Parents: Five important things to consider before getting a loan for your child's education
May 16, 2018
Helping your child pay for education or training beyond high school is a worthwhile and admirable thing to do - unless it puts your own financial security at risk.
For those parents who don't have the financial resources available to pay their child's education, the Direct PLUS Loan for Parents is a possible option. The Direct PLUS Loan is in the parent's name and the parent is responsible for repayment (not the student).
However, before applying the loan, consider the following:
- You, as the parent, are not the one benefitting from the loan - only the student receives a benefit. Granted, some parents may want to invest in the lives of their children, but it only should be done if repayment of the loan won't be a problem.
- The loan could affect your retirement. Will repayment of the student loan force you to contribute less money to your retirement fund or require you to pay on a student loan while living on a limited income?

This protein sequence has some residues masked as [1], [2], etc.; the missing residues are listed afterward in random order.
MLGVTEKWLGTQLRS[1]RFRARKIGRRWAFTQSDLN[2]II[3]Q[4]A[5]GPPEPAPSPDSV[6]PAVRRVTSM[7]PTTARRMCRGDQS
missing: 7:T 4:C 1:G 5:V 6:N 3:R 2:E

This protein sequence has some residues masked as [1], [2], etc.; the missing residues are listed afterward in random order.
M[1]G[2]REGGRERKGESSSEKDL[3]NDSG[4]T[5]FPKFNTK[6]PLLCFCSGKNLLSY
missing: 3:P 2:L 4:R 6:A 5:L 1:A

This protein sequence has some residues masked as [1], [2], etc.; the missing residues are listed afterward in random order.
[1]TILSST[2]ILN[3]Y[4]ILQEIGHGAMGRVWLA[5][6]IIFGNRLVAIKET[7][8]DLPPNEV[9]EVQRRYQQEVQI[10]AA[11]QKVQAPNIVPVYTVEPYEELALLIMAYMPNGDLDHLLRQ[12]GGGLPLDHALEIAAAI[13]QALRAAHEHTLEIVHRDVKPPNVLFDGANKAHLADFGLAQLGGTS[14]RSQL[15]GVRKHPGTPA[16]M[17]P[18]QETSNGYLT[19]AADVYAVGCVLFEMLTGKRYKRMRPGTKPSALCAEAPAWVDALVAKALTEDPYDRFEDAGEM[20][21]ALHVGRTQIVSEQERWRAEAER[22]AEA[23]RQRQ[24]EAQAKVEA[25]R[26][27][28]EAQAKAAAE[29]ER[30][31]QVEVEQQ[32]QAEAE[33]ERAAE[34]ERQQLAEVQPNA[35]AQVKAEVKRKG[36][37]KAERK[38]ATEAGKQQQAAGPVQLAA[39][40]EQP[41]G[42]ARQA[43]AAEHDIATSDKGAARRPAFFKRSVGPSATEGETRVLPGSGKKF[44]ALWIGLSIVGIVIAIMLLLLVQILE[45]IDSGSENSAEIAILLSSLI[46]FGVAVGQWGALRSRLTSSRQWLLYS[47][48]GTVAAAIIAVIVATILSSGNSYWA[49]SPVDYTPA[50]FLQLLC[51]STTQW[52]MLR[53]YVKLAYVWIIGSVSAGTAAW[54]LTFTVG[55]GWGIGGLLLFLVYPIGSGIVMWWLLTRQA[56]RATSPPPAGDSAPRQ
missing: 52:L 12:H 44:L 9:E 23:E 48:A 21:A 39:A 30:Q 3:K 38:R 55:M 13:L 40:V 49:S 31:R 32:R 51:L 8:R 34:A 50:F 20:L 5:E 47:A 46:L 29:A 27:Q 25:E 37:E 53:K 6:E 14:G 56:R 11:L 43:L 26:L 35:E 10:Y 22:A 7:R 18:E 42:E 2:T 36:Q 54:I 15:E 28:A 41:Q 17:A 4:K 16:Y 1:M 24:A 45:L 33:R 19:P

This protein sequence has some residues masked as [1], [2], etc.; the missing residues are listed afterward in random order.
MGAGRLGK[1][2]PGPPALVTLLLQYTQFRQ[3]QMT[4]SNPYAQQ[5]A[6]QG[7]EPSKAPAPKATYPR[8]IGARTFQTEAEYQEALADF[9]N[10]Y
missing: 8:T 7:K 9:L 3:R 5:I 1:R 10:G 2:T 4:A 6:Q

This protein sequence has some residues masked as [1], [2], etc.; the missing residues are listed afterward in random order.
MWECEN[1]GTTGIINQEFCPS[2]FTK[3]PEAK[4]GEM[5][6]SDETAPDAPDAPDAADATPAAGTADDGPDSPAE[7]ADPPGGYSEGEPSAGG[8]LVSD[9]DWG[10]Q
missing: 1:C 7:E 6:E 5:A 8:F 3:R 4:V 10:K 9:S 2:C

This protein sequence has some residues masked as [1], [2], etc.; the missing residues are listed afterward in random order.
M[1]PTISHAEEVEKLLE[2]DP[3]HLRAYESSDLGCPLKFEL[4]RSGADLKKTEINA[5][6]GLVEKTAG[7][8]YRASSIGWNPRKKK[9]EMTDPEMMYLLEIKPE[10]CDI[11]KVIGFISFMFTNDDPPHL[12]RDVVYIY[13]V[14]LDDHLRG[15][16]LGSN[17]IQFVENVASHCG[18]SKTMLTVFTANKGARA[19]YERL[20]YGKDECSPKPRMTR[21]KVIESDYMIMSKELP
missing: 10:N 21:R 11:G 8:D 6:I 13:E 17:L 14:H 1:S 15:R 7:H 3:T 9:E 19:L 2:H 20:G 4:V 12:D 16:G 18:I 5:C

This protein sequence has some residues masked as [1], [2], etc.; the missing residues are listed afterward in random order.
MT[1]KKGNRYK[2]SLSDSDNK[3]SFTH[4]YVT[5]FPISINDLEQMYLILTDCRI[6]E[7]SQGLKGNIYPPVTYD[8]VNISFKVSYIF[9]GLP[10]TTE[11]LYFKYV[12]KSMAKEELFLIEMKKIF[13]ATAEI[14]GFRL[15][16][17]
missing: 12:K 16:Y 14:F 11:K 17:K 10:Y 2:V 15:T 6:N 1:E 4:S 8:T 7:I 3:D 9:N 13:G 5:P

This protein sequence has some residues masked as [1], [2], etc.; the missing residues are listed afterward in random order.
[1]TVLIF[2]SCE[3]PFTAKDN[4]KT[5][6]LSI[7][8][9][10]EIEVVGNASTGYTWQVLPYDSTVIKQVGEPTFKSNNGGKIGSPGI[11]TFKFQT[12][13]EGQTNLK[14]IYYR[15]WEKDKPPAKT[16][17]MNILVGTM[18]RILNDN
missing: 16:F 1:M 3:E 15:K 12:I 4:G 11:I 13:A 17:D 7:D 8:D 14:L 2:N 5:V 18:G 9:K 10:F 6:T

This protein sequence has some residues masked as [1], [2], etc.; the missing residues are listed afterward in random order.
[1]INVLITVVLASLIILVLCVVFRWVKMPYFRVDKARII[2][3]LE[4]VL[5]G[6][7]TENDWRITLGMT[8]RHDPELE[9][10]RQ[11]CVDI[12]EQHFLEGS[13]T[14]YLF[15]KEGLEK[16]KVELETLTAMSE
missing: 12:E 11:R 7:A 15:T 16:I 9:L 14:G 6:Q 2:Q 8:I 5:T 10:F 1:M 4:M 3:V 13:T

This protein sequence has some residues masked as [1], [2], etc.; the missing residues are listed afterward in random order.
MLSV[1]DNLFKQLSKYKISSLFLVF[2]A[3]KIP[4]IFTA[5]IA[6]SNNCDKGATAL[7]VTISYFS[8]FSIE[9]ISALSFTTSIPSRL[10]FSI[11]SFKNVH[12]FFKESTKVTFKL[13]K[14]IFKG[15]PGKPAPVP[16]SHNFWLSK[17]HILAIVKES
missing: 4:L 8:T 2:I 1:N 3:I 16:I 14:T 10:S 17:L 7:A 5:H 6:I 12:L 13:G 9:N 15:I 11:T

- The balance could grow if you defer repayment. Repayment begins immediately after the last disbursement of the loan while your child is still in school. You can defer repayment while your child is in school, but interest will accrue and be capitalized when the loans go into repayment, adding to the loan balance.
- Repayment options are limited. Parent loans don't have the same repayment plan options as do loans for students. However, federal parent loans can be consolidated and then some repayment options may be available.
- The loan could impact your credit, and there could be other consequences if you default. Tax refunds and social security payments can be seized for defaulting on a federal loan.
If you think you may have trouble repaying the parent loan, look for other ways to reduce the cost of your child's education. Consider another school with a lower cost of attendance or search for other ways to reduce costs, such as living at home and commuting to campus.